Blog: Idea Exchange
How do we Transform Higher Education…Inquiring Minds want to Know
“Transformation requires accessing a different mindset than the one that created the situation which needs to be transformed.”
Is higher education preparing our students for a world that is increasingly complex and volatile, and in which they will have to contend with uncertainty and ambiguity? Are we addressing the concerns of employers who complain that graduates do not possess the creative, critical thinking, and communication skills needed in the workplace? In the face of the evidence and public opinion that our colleges and universities are failing to do so, we suggest that we harness what we have learned from innovations in teaching and out-of-classroom experiences, high impact practices, and student success research. And we suggest we integrate those discoveries with emerging neuroscience to transform how we design, deliver, and gather evidence that our students are transforming, thus developing their capacities for adaptive boundary spanning.
Starting from the premise that our current linear, course-based, educational practices are frequently at odds with how our neurological system facilitates learning and personal development, we posit an alternative model that emphasizes a holistic approach to education that integrates what is known from classroom and co-curriculuar learning with attention, emotion, and cognitive regulation practices as the cornerstones of learning. Such cornerstones allow students to engage in mindful inquiry in order to embrace the ambiguity of the unknown, suspend judgment born from pre-conceived habits of mind in order to consider something that they never considered before; in order to resolve wicked problems.
We are challenging us to move away from the degree constructed of a combination of several courses and an accumulation of credit hours as the commodity of higher education to focusing on the learning and development process itself as our primary higher education commodity. We challenge ourselves to organize around the process of learning and development, as opposed to the course. We challenge ourselves to look in-depth at our federal, state, and institutional policies and practices that are restricting our ability to fund the design, deliver, and evaluation of substantive learning and development. And we are challenging ourselves to be forthright about what we do and don’t know about the complex process of trait learning.
Emerging neuroscience may provide us with clues to key learning and development constructs plausibly missing from today’s educational systems. And it may only lead us to more questions. Nonetheless, we challenge us to no longer ignore the emerging science that explains the very real benefits of intentional movement and mindful inquiry and its application to the classroom, the co-curriculum, as well as its implications for administrative leaders who make the decisions that impact student learning and development including the environment within which faculty, administrators, and students reside.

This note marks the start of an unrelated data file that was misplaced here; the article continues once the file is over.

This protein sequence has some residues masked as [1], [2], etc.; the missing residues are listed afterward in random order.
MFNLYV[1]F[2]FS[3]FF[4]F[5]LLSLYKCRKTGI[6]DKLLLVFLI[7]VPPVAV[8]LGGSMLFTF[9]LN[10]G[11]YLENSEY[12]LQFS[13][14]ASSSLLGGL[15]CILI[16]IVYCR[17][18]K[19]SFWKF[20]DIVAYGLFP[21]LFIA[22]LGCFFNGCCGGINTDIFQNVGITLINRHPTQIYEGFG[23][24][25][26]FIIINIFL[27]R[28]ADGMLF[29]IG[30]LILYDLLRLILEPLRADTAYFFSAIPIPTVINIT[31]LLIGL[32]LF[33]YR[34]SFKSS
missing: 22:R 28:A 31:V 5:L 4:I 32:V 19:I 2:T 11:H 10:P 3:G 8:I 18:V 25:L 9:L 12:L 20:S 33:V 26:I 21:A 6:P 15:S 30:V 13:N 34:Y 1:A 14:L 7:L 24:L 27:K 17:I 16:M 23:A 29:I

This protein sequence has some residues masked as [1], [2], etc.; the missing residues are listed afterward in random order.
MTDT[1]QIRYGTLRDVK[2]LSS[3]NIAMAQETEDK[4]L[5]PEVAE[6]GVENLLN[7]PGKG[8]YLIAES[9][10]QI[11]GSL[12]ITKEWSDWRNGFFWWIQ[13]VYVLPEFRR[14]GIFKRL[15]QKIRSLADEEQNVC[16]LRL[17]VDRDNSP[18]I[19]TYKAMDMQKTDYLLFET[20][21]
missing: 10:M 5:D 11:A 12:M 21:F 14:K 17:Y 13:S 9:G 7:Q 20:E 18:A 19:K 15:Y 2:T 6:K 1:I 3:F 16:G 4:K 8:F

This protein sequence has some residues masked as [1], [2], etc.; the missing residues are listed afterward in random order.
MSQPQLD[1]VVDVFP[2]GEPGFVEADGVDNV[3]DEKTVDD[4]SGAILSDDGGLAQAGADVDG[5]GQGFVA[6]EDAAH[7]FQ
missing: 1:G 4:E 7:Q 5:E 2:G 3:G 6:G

So, we invite you to suspend your judgment (for just a moment – whatever that means to you), to suspend your habits of mind, long enough to engage in inquiry in order to determine whether and how providing seemingly unintellectual learning and development opportunities for students actually stimulates portions of the brain that are needed in order for students to become adaptive problem-solvers, creators of knowledge, and effective compassionate social collaborators, promoting responsible use of resources to enhance sustainable change.
For those attending Taskstream CollabEx Live! next week, we are looking forward to your joining us in New York for just such a conversation! Safe journey!
Marilee Bresciani Ludvik, Ph.D. serves as Professor of Postsecondary Educational Leadership at San Diego State University, where she coordinates the masters in postsecondary educational leadership program in student affairs, the multi-disciplinary leadership minor, the mindfulness-based integrative inquiry program, and the Institutional Research, Planning, and Assessment Certificate. Marilee’s most recent research focuses on using translational neuroscience to inform the design and evaluation of workshops and curriculum to decrease students’, faculty, and administrators’ stress and anxiety and increase their attention, emotion, and cognitive regulation, as well as enhanced critical thinking, compassion, and creativity. Marilee can be reached at firstname.lastname@example.org.